France’s National Front party, whose president, Marine Le Pen, recently compared Muslims praying in public to Nazi occupiers and was acquitted of hate-speech charges, won a record 6.8 million votes in regional elections. Danish legislators considered a measure that would allow authorities to seize jewelry, cash, and other valuables from refugees. Public schools in Los Angeles and Nashua, New Hampshire, were closed because of bomb threats, and a poll found that 30 percent of Republican primary voters support bombing Agrabah, the fictional city from Disney’s Aladdin. Continue reading...
The U.N. Security Council unanimously adopted a plan for peace talks to end the Syrian civil war, which has lasted nearly five years and has killed more than 250,000 people.  The resolution, which called for U.N.-monitored elections within 18 months of the opening talks, took no position on the fate of Syrian president Bashar al-Assad. “Now,” said Assad, “I can stay.” The Islamic State declared war on Saudi Arabia, and Saudi Arabia included Pakistan and Lebanon in its anti-terrorism coalition without consulting either country. Representatives of Libya’s rival parliaments agreed to form a unified government, peace talks in Switzerland failed to end the nine-month civil war in Yemen, the United States and Cuba announced that commercial flights between the two countries would take place for the first time in more than half a century, and Burundian president Pierre Nkurunziza rejected a decision by the African Union to deploy 5,000 peacekeepers to his country. Turkey and Israel outlined a reconciliation agreement that would normalize their relations for the first time since Israeli soldiers killed ten Turkish activists on an aid flotilla bound for the Gaza Strip. Russian president Vladimir Putin suggested that Washington was behind Turkey’s recent decision to shoot down a Russian warplane flying in contested airspace. “The Turks decided to lick the Americans,” said Putin, “in a certain place.”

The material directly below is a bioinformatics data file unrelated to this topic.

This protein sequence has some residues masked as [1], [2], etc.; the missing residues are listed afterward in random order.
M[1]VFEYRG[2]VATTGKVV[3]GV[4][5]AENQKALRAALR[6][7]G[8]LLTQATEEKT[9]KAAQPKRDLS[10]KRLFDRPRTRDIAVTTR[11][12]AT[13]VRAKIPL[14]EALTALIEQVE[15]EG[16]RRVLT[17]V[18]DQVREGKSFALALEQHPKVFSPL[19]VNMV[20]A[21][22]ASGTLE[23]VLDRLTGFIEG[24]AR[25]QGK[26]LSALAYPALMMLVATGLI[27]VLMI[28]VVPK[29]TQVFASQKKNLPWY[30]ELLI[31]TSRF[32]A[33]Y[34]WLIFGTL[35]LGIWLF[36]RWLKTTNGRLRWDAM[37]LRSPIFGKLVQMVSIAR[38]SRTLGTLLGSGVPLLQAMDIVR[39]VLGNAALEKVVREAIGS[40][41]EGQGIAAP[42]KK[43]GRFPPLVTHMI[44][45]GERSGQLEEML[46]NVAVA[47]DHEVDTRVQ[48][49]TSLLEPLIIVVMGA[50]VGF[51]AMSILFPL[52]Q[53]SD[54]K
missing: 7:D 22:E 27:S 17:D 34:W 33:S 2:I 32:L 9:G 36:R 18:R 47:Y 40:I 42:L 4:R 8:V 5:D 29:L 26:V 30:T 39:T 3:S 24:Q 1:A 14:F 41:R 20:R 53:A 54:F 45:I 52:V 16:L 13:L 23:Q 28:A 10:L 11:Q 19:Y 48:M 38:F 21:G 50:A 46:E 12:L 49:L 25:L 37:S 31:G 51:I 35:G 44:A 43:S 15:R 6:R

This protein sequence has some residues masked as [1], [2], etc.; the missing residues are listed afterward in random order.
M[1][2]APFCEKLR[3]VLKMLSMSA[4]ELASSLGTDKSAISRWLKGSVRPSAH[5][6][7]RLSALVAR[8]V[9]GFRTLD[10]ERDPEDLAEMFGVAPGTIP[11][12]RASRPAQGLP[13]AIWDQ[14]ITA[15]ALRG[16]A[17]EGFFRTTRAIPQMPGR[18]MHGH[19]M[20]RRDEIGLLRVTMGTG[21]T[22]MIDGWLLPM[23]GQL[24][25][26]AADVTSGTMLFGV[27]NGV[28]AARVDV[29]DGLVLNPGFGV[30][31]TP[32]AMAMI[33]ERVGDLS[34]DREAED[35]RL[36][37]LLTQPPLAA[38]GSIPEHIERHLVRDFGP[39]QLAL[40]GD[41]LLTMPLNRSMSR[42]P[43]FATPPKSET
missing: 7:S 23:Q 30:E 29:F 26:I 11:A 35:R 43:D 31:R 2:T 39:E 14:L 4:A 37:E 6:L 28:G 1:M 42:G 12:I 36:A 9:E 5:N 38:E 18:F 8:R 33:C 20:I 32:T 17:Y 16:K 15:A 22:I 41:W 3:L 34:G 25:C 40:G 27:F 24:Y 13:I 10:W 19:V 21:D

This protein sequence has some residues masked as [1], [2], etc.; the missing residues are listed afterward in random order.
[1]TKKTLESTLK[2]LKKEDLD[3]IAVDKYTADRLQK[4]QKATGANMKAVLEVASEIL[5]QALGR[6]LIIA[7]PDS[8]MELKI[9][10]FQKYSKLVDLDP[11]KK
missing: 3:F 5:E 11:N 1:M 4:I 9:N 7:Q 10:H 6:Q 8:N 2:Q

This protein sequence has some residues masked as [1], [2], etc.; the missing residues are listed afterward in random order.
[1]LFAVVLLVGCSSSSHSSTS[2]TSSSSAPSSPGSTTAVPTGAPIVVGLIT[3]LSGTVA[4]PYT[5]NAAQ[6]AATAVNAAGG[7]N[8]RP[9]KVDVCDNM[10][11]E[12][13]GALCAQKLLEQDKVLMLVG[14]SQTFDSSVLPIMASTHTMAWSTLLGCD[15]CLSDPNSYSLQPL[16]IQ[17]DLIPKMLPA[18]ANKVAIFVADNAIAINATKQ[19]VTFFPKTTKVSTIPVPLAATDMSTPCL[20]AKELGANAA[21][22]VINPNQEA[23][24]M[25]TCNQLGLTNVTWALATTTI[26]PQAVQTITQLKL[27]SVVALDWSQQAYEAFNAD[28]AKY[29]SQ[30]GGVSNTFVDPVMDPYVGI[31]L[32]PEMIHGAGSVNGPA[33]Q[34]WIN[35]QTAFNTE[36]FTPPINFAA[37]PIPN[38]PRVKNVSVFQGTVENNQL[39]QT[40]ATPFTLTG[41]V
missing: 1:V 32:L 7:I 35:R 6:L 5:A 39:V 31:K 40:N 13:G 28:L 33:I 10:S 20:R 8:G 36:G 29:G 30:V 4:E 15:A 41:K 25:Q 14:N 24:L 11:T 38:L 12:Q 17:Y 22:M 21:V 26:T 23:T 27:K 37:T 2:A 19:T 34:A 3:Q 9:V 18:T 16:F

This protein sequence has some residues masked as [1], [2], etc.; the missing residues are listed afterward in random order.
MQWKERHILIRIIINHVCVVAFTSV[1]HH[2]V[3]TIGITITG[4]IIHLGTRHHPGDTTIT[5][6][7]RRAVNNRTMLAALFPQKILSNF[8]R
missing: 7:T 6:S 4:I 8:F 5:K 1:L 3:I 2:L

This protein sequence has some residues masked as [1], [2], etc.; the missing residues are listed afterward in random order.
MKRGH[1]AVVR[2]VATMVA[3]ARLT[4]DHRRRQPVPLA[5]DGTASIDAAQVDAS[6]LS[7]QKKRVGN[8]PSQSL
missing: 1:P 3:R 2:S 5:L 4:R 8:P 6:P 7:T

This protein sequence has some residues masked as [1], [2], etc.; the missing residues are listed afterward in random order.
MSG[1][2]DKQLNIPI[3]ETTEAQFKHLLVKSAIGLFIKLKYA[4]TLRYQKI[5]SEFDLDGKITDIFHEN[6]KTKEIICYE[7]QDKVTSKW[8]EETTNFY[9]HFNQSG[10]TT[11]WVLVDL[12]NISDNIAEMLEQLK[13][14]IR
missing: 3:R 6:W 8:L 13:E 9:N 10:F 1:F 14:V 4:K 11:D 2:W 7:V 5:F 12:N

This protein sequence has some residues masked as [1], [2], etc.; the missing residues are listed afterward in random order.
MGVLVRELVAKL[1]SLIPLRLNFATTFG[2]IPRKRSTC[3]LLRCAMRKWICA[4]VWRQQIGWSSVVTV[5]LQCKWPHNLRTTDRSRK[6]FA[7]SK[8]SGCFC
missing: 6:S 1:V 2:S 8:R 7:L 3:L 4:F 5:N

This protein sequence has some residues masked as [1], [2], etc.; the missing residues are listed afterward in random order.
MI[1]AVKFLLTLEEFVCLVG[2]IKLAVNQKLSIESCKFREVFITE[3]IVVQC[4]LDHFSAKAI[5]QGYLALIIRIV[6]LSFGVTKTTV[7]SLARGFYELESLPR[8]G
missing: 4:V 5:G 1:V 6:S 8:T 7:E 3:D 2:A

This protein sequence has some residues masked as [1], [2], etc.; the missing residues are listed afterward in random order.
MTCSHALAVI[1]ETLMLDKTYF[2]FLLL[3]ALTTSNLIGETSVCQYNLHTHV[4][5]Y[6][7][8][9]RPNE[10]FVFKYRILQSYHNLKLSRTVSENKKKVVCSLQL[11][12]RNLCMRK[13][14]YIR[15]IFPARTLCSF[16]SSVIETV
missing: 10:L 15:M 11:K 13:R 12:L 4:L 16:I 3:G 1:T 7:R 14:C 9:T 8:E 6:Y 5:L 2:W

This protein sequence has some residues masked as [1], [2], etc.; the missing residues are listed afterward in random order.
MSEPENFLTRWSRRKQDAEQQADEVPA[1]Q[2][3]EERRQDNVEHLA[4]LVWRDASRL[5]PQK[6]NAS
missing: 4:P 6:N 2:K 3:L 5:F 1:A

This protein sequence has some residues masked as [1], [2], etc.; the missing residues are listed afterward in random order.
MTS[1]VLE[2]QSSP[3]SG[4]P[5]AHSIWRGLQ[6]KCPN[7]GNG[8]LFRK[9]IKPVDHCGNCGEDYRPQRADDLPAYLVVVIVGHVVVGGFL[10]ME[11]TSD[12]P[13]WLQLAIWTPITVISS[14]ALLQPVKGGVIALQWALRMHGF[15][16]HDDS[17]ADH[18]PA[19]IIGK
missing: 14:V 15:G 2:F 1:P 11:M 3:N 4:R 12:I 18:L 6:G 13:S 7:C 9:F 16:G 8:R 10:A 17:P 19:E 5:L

Chicago police officer Jason Van Dyke was indicted on six counts of first-degree murder for the fatal shooting of Laquan McDonald, a black 17-year-old; and a mistrial was declared in the case of William G. Porter, one of six Baltimore police officers charged in the death of Freddie Gray. A woman drove her Oldsmobile into a crowd on the Las Vegas Strip, killing one person and injuring at least 35 others. Authorities in Texas intensified their manhunt for Ethan Couch, a missing teenager who, in 2013, killed four people in a drunk-driving accident and received no jail time because a judge determined that he suffered from “affluenza.” The owner of a pizza shop in Rochester, New York, accepted a plea deal of 270 months in prison for being a recruiter for the Islamic State. France’s National Front party, whose president, Marine Le Pen, recently compared Muslims praying in public to Nazi occupiers and was acquitted of hate-speech charges, won a record 6.8 million votes in regional elections. Danish legislators considered a measure that would allow authorities to seize jewelry, cash, and other valuables from refugees. Public schools in Los Angeles and Nashua, New Hampshire, were closed because of bomb threats, and a poll found that 30 percent of Republican primary voters support bombing Agrabah, the fictional city from Disney’s Aladdin.
Driving instructors in Holland are now legally able to accept sex as payment from adult students. A German historian found medical records from 1923 proving that Adolf Hitler had only one testicle. A Thai factory worker was charged with lèse-majesté and could face up to 37 years in prison for insulting King Bhumibol Adulyadej’s dog, and Israeli prime minister Benjamin Netanyahu’s dog was quarantined after biting two guests at a Hanukkah party. Over the objections of PETA, a North Carolina court ruled that a convenience store could use a live possum for a New Year’s Eve stunt. “I take care of that possum,” said the store’s owner, “better than I do my wife.” Four thousand Romanian shepherds dressed in sheepskins protested new grazing restrictions outside the parliament in Bucharest. Chinese consumers bought canisters of fresh air from the Rocky Mountains in response to a second “red alert for smog” issued by Beijing, and a restaurant in Jiangsu province was found to have been adding an air-cleaning fee to customers’ bills. The town council of Woodland, North Carolina, rejected a plan to build a solar farm after residents expressed fears that the panels would “suck up all the energy from the sun,” and a power station in the French Alps generated electricity from Beaufort cheese. Workers at a South Korean recruiting company wept during a motivational exercise that required them to lie in coffins and imagine their own deaths, and an 82-year-old woman in England knit a scarf while she was trapped in a public lavatory for four days. “If I got cold,” said the woman, “I just sat under the hand dryer.”
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